Post Concussion Injury Fact Sheet and Recovery Guide What is a concussion? A concussion is an injury to the brain caused by a blow to the head. This injury causes the brain to not function normally for a period of time. Concussions may be referred to as mild traumatic brain injuries and get better with time. However, occasionally there can be more significant problems, and it is important that the symptoms from a concussion be monitored. When you suffer this injury, you may have problems with concentrations and memory, notice an inability to focus, feel fatigued, have a headache, or feel nauseated. Bright lights and loud noises may bother you. You may feel irritable or unable to tolerate your normal school and activity schedule. Resting the brain is the first step in treatment. What should I watch for? After evaluation by your athletic trainer or physician, it may be determined that it is safe to go home. Otherwise, you may have to go to the hospital. Parents, if your athlete is sent home, they should not be left alone. A responsible adult should be with the athlete to ensure there is no worsening or dramatic change in symptoms. Symptoms from the concussion may persist when your athlete is sent home but should not worsen, you should watch for such things as: 1.
Unusual sleepiness or difficulty being awakened
If you notice any of these problems or have any other problem that appears worse as compared to how you felt at the time you left the stadium or practice, immediately go to the hospital. Is it okay to go to sleep? A concussion can make someone feel drowsy or tired. As long as you are not getting worse, it is all right for you to sleep. We do want a responsible adult to be at home with you in case any problems arise. You do not need to wake the athlete up periodically, but someone should check on the athlete every few hours. May I take something for pain? Do not take any medication unless you’re physician has told you to do so. Normally, we advise to not take anything stronger than Tylenol. Initially, avoid the use of aspirin, Motrin, Aleve, or any other anti-inflammatory medication that you may have been taking. We also ask that you not consume any alcohol and avoid caffeine and any other stimulants. If you are taking any supplements, we would suggest that you discontinue the use of them as well. May I eat after the game? It is fine for you to eat if you are hungry. Remember, some players do have a sense of nausea and fatigue, and often find that their appetite is depressed immediately after a concussion. Do I need a CT scan or MRI examination? If the athletic trainer or team physician has determined that you are able to go home after the game, these types of diagnostic tests are generally not necessary. If you are sent to the hospital with a more serious injury, a CT scan or MRI examination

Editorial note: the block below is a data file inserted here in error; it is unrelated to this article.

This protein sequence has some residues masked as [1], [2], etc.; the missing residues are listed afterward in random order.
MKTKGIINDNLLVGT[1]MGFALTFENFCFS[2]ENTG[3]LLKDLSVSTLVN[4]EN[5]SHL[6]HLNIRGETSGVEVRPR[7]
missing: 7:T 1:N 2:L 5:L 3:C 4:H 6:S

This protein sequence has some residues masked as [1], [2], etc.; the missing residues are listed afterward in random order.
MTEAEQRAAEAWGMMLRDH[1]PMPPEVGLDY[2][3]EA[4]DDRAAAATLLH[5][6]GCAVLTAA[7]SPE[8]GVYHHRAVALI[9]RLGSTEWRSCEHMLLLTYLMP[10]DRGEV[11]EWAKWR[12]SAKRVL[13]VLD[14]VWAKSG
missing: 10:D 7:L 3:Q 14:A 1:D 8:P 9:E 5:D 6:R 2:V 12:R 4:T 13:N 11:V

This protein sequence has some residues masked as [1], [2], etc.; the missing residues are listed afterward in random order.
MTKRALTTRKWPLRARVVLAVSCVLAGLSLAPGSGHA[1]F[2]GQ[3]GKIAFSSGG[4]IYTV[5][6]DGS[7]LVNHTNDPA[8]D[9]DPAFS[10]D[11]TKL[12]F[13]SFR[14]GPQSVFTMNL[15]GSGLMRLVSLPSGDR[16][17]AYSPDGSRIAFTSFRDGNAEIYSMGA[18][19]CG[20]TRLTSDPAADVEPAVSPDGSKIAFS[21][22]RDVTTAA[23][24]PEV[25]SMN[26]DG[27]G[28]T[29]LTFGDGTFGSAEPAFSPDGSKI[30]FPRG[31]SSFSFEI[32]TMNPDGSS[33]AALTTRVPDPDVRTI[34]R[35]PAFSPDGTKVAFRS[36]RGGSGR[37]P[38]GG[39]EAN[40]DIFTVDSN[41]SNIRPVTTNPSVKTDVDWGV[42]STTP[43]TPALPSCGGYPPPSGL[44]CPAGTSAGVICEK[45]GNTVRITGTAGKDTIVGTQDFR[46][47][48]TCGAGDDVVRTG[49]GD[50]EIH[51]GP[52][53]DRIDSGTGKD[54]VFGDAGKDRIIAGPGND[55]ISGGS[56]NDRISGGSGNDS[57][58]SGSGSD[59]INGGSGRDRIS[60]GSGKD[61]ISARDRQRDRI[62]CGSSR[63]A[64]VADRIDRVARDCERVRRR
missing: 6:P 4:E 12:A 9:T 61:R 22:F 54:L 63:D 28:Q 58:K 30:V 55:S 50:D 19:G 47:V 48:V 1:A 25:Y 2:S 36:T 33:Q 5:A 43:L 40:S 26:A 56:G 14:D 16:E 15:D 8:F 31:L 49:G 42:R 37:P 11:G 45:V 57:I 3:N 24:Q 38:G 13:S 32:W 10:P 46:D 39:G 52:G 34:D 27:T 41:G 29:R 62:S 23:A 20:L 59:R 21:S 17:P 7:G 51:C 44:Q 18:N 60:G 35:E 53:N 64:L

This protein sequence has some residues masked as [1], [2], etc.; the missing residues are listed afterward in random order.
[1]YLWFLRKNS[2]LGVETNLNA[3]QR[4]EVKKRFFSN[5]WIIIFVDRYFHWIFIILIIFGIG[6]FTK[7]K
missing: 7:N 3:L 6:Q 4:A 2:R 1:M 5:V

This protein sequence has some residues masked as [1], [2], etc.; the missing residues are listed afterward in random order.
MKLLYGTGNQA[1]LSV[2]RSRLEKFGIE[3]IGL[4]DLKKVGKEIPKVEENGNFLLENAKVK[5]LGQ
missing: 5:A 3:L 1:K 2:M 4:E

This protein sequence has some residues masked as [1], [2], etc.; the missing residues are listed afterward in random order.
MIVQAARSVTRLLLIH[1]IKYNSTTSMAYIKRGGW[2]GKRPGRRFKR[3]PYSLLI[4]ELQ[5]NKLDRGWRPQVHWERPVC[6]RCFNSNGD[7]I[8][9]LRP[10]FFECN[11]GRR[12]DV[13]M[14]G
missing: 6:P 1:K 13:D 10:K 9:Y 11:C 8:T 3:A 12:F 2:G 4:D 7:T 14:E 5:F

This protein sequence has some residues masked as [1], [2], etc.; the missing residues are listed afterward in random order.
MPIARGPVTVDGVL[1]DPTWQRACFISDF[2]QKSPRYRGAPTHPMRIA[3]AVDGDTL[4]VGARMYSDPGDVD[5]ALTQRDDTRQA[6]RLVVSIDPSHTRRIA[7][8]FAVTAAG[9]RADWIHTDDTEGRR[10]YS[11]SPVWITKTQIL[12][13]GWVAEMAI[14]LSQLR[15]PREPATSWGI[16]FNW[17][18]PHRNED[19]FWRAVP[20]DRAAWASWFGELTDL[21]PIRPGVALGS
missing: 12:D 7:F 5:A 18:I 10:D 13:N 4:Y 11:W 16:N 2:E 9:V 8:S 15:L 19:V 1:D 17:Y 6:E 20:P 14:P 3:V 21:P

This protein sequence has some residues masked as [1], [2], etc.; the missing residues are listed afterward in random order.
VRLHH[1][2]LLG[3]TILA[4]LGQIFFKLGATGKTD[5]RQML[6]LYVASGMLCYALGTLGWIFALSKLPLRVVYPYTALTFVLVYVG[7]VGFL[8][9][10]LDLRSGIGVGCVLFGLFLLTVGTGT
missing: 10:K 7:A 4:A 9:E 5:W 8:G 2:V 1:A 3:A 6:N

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may be performed based on your symptoms. If your symptoms linger for several days after a concussion, a CT scan or MRI examination may be a consideration. How long will it take to recover? Each athlete responds differently and recovers at different rates. You can help recovery by ensuring that you get adequate rest from physical, cognitive and external stimulation. This means that you may have to stay home from school or adjust your schedule. It may also mean that you have to miss out on some desirable activities, for example video games, texting, or a school dance. Any time you increasing the demands on your brain to concentrate, focus, or engage, you can delay recover and actually make the symptoms worse. You will know that you are doing too much if you feel symptoms increase (e.g. headache, fogginess, feeling “out of it”) while you are involved in a specific activity. When can I return to sports? A specific sport concussion protocol will be followed. You will take a neuro-cognitive test and your symptoms will be monitored. Return to play decisions vary by individual, and will be based on the physical exam and a return to baseline or normal neuro-cognitive function. Once you no longer have symptoms at both rest and exertion and your cognitive scores are normal, then you will be released for a gradual return to participation. What will make my injury worse? Certainly, a repeated blow to the head can be very serious and potentially deadly. This is why we are taking every step necessary to make sure you brain is fully healed before you are allowed to return to participation. However, there are other activities or lifestyle choices that can exacerbate symptoms and delay your recovery. Below are further suggestions to help the healing process:
1. Did I mention the importance of rest? 2. Having a balanced diet and staying properly hydrated 3. Not using drugs or alcohol. We already know that drugs affect the way our brain functions and will make a
person with a brain injury feel even worse
4. And finally, REST! If you are bored, then you are supporting your recovery.
If you should have further questions about this injury or recovery, please contact our office.
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Schultze et al. BMC Infectious Diseases 2012, 12:242http://www.biomedcentral.com/1471-2334/12/242A traveller presenting with severe melioidosiscomplicated by a pericardial effusion: a casereportDetlev Schultze1*, Brigitt Müller2, Thomas Bruderer1, Günter Dollenmaier1, Julia M Riehm3 and Katia Boggian4Background: Burkholderia pseudomallei, the etiologic agent of melioidosis, is endemic to trop